Russia rights ombudsman slams law on 'undesirable' foreign NGOs

Russian President Vladimir Putin Ella Pamfilova, who has criticised his allowing authorities to ban "undesirable" NGOs (AFP Photo/Denis Sinyakov) (AFP/File)

Moscow (AFP) - Russia's rights ombudsman has slammed a controversial law approved by President Vladimir Putin that allows the authorities to ban international NGOs deemed "undesirable."

Human rights ombudsman Ella Pamfilova -- whose parliament-appointed role is monitoring rights abuses -- said she was "seriously concerned" by the law targeting any foreign groups accused of threatening "state security".

Putin on Saturday signed off on the law, sparking condemnation from the European Union and United States over what human rights activists see as the latest step in Moscow's crackdown on civil society.

The vaguely-worded legislation fails to give a "precise legal definition" for why an organisation can be banned, the ombudsman said in a report released late Monday.

"The legal grounds for declaring (groups) represent a threat to the constitutional basis of the Russian Federation, defence or state security are not specified," the report said.

The ombudsman said the power given to the Prosecutor General to tag groups "undesirable" without going to court contradicts the Russian constitution and slammed the lack of a right to appeal.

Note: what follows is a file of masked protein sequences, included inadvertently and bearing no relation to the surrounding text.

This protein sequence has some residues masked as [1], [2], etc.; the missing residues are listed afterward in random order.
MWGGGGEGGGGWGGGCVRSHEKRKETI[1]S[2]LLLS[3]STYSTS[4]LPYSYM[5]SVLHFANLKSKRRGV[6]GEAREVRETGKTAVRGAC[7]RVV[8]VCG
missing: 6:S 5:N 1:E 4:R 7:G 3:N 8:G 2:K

Under the law authorities can ban foreign NGOs and jail Russians working with them for up to six years.

A lawmaker in Russia's parliament has already requested Russia's prosecutor general look into whether five organisations -- Human Rights Watch, Transparency International, Amnesty International, the Carnegie Endowment and Memorial rights group -- were undesirable.

A spokesman for legislator Vitaly Zolochevsky told AFP Tuesday that a request had been sent but could not give any more details on when any probe might start.

Russia has been turning the screws on civil society groups since the reelection of Putin as president, including the introduction of a law branding local NGOs that receive funding from abroad as "foreign agents".

Putin's supporters claim the "undesirable" organisation bill is designed to stop a Western-instigated revolution against the Kremlin.

Critics of Putin, however, say the former KGB agent is using allegations of foreign meddling to tighten his grip on power and allow a small elite of corrupt cronies around him to massively enrich themselves.